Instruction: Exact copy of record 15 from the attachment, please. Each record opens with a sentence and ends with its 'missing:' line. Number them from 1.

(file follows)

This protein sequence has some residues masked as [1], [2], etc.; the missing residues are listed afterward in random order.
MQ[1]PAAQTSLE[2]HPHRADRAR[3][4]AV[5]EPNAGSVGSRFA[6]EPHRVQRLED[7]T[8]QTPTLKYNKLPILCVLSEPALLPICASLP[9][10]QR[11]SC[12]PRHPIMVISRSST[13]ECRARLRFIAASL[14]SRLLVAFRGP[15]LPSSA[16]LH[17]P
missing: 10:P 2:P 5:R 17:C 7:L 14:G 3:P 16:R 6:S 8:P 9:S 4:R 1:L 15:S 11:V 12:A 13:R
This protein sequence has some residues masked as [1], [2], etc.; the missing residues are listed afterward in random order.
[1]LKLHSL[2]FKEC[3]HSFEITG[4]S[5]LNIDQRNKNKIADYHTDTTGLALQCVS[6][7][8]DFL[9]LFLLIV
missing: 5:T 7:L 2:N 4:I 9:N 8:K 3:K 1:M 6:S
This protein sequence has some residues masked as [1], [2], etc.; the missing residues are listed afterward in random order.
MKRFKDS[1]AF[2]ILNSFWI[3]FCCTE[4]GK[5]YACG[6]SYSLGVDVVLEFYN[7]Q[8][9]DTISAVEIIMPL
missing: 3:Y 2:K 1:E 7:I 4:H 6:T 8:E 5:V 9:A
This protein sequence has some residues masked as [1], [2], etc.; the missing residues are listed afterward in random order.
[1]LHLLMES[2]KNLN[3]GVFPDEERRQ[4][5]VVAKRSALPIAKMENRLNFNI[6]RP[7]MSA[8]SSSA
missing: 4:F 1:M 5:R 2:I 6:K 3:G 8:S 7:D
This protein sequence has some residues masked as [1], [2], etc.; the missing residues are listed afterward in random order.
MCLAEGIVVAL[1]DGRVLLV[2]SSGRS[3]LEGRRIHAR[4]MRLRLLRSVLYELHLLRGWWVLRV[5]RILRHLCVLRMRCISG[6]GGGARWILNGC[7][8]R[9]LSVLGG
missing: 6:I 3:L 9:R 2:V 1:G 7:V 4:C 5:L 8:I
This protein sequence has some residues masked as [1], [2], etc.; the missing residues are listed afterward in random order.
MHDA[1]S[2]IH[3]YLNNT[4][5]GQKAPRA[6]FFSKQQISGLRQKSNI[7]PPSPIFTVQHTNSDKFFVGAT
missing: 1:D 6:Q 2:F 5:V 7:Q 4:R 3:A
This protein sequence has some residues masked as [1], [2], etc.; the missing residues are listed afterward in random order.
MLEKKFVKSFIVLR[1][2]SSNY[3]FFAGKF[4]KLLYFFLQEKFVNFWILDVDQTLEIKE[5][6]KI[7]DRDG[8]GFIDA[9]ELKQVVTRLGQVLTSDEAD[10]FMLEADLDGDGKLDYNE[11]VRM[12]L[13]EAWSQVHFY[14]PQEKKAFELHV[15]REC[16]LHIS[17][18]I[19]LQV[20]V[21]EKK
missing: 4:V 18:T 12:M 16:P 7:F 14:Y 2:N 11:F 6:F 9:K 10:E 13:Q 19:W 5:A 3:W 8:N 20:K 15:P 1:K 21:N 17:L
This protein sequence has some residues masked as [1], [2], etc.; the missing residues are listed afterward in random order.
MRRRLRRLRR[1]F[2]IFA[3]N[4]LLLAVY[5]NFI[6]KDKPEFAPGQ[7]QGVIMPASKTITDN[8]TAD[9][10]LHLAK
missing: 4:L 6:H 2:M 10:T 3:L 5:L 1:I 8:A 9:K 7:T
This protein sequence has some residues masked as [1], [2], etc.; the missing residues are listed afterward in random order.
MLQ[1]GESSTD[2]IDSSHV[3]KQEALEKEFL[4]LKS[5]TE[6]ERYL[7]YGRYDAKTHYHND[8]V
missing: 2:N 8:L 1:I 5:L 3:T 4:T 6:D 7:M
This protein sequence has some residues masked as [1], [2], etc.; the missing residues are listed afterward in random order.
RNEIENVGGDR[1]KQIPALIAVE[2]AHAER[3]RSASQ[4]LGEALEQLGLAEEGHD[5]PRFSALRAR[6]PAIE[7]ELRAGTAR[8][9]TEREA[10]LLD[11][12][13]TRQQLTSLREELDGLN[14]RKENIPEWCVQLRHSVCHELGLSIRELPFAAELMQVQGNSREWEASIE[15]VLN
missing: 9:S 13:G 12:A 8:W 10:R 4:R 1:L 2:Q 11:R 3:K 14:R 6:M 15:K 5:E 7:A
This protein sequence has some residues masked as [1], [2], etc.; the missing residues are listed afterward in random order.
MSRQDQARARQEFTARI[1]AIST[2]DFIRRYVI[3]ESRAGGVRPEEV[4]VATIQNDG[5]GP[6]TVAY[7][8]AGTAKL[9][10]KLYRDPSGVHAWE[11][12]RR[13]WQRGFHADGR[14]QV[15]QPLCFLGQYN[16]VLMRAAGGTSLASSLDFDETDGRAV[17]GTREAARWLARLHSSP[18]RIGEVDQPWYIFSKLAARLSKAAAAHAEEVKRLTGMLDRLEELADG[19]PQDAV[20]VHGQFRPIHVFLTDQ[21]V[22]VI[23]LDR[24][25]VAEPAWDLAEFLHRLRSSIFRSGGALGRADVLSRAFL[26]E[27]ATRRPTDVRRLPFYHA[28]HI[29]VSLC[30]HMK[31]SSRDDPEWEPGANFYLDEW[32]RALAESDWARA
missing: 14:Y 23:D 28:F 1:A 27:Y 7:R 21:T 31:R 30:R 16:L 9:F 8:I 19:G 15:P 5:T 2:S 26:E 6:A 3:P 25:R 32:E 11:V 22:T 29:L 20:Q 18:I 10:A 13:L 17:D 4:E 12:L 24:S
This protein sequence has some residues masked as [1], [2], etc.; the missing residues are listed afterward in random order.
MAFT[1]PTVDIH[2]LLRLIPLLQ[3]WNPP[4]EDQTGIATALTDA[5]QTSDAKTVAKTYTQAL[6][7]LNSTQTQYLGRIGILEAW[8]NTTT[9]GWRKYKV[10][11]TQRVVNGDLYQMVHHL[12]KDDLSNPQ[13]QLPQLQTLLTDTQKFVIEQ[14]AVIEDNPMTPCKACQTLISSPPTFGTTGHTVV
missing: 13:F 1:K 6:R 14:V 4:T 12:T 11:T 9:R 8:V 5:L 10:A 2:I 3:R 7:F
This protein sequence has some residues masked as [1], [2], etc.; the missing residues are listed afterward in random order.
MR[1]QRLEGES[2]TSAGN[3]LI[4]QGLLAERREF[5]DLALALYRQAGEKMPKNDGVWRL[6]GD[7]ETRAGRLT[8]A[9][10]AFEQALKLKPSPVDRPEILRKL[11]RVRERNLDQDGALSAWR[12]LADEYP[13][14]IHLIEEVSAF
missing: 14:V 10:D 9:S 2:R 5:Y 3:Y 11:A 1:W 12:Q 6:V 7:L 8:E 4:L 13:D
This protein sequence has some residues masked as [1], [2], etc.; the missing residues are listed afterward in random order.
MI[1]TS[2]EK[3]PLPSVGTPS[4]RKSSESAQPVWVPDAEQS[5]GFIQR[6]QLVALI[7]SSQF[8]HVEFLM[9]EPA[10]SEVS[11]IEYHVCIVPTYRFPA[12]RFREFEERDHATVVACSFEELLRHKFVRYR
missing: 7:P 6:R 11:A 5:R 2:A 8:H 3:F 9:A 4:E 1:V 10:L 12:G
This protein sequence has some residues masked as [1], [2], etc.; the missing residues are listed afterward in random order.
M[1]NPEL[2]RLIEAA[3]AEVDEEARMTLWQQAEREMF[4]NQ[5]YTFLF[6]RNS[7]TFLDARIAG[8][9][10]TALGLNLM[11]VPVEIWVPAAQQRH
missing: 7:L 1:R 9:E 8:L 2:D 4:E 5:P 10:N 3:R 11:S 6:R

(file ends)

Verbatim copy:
This protein sequence has some residues masked as [1], [2], etc.; the missing residues are listed afterward in random order.
M[1]NPEL[2]RLIEAA[3]AEVDEEARMTLWQQAEREMF[4]NQ[5]YTFLF[6]RNS[7]TFLDARIAG[8][9][10]TALGLNLM[11]VPVEIWVPAAQQRH
missing: 7:L 1:R 9:E 8:L 2:D 4:E 5:P 10:N 3:R 11:S 6:R